AG: Well, when I use the word “hypocrisy”, I’m using it in a very gentle way - it’s alright, it’s not a crime. It’s just (that) he’s got a psychological dilemma that he’s got to cover. He’s aware of it, as we’re aware of it. He’s trying to fill it in – to fill in the gaps of his erotic sympathies. I think his descriptions of men are more vigorous and erotic than his descriptions of women. I think his descriptions of love of women are more generalized. He’s filling in the form, so to speak. When you get to the Calamus section, there are long rhapsodies over the body, and then he includes women’s bodies, alternates descriptions of men’s and women’s bodies. The descriptions of women’s bodies do look somewhat dinosauric – his words, his terminology is somewhat dinosauric  compared to his immediate and accurate homoerotic insight. You couldn’t say that he had real erotic insight into women (I would say (there's) a philosophic insight, covering the erotic).

But I wonder how it seems to women when they read Whitman. [to (female) Student] What was your impression of his empathy toward women?

Student:   I wouldn't worry about it too much but I haven’t been able to read very much of it yet
AG: Yeah. It’s an interesting thing to check out when you’re reading. I always wonder.. Yeah?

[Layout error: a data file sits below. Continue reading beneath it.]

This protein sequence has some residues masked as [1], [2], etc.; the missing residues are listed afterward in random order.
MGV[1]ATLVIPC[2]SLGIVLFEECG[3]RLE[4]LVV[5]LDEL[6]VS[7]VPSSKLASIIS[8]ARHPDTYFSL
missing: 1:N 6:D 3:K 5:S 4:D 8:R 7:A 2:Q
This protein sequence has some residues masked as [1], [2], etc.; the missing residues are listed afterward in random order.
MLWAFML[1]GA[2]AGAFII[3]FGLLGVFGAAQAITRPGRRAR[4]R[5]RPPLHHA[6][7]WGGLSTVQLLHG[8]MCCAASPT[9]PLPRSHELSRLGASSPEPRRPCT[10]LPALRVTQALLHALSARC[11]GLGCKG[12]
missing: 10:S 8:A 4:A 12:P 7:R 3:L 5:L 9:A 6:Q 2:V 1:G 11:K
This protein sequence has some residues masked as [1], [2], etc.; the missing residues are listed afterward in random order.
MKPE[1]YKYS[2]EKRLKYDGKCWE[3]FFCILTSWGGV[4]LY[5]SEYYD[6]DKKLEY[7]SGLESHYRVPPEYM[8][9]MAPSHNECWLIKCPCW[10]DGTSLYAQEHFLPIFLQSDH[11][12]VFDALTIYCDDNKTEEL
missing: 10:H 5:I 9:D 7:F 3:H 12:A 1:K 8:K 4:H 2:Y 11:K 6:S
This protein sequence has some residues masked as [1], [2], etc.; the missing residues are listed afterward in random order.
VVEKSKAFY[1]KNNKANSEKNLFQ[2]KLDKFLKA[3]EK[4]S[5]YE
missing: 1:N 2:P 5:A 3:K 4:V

Student: I always thought (when he'd) mention women he would appreciate them
AG: I think intellectually, absolutely, philosophically, absolutely.
Student: It’s nice that he's thinking of (them).

AG: Yeah, I think he’s making the gesture!  I think he knows better  - not "better", I mean, he knows)  - but this section - is this a girl or a boy that  “I mind how once we lay a transparent summer morning./How you settled your head athwart my hips and gently turn’d over upon me/And parted the shirt..”  - and probably gave him a blow-job?
Doesn’t really matter. Ultimately, the emotion, the height or dearness of the emotion – the penetrancy and dearness of the emotion (is) equal either way. He was the first one to actually be able to display that dearness and completeness, naked and…almost nakedly (it’s slightly clothed). You’ve got to give him credit for that, I mean, an enormous breakthrough into Gay Lib (or, it’s not even Gay Lib, it’s an enormous breakthrough into the personal, into Human Lib, into Emotional Lib, into what other people were afraid to write about – either of men or women, actually). So it’s just an interesting point. Because I’m homosexual and I read Whitman and see where the lines flow and am faced with similar problems of wanting to be universal and at the same time having erotic preferences. So I notice how he goes about his business, his poetry business. It’s an interesting point. I don’t know if it’s much discussed, aside from insulting him. And there are writers, there are critics, that will insult him for being shallower in his emotions towards women than men. I think he made a very good balance, a good try. (He was) basically a good fellow. 

(Audio for the above can be heard here, beginning at approximately eight-and-three-quarter minutes in and concluding at approximately fifteen minutes in]